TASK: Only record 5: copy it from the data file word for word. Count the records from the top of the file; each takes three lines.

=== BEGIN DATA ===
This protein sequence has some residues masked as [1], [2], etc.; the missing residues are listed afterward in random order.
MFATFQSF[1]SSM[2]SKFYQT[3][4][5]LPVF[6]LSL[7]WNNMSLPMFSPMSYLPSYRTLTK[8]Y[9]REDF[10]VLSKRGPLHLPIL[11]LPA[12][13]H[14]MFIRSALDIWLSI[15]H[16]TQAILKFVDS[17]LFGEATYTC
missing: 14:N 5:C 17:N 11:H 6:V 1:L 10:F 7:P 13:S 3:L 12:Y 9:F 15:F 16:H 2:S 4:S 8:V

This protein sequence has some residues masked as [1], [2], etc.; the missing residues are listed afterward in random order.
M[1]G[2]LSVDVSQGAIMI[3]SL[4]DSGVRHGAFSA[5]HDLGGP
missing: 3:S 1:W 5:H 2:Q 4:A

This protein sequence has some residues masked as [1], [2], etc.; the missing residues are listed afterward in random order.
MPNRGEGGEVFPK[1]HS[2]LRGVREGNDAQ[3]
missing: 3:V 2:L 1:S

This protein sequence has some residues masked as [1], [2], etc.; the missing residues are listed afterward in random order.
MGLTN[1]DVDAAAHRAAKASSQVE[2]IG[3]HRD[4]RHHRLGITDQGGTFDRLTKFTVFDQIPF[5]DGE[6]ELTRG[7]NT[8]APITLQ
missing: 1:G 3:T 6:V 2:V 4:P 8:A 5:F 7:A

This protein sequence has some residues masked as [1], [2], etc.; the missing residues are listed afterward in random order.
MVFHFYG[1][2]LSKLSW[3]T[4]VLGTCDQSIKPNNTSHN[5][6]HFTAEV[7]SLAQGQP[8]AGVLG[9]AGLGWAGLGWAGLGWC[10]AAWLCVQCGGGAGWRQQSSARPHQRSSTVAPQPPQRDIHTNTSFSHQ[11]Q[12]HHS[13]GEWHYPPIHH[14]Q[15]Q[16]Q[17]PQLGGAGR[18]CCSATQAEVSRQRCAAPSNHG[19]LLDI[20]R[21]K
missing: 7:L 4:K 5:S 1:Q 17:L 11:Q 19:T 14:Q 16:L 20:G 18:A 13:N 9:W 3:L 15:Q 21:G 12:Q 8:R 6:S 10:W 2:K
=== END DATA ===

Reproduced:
This protein sequence has some residues masked as [1], [2], etc.; the missing residues are listed afterward in random order.
MVFHFYG[1][2]LSKLSW[3]T[4]VLGTCDQSIKPNNTSHN[5][6]HFTAEV[7]SLAQGQP[8]AGVLG[9]AGLGWAGLGWAGLGWC[10]AAWLCVQCGGGAGWRQQSSARPHQRSSTVAPQPPQRDIHTNTSFSHQ[11]Q[12]HHS[13]GEWHYPPIHH[14]Q[15]Q[16]Q[17]PQLGGAGR[18]CCSATQAEVSRQRCAAPSNHG[19]LLDI[20]R[21]K
missing: 7:L 4:K 5:S 1:Q 17:L 11:Q 19:T 14:Q 16:L 20:G 18:A 13:N 9:W 3:L 15:Q 21:G 12:Q 8:R 6:S 10:W 2:K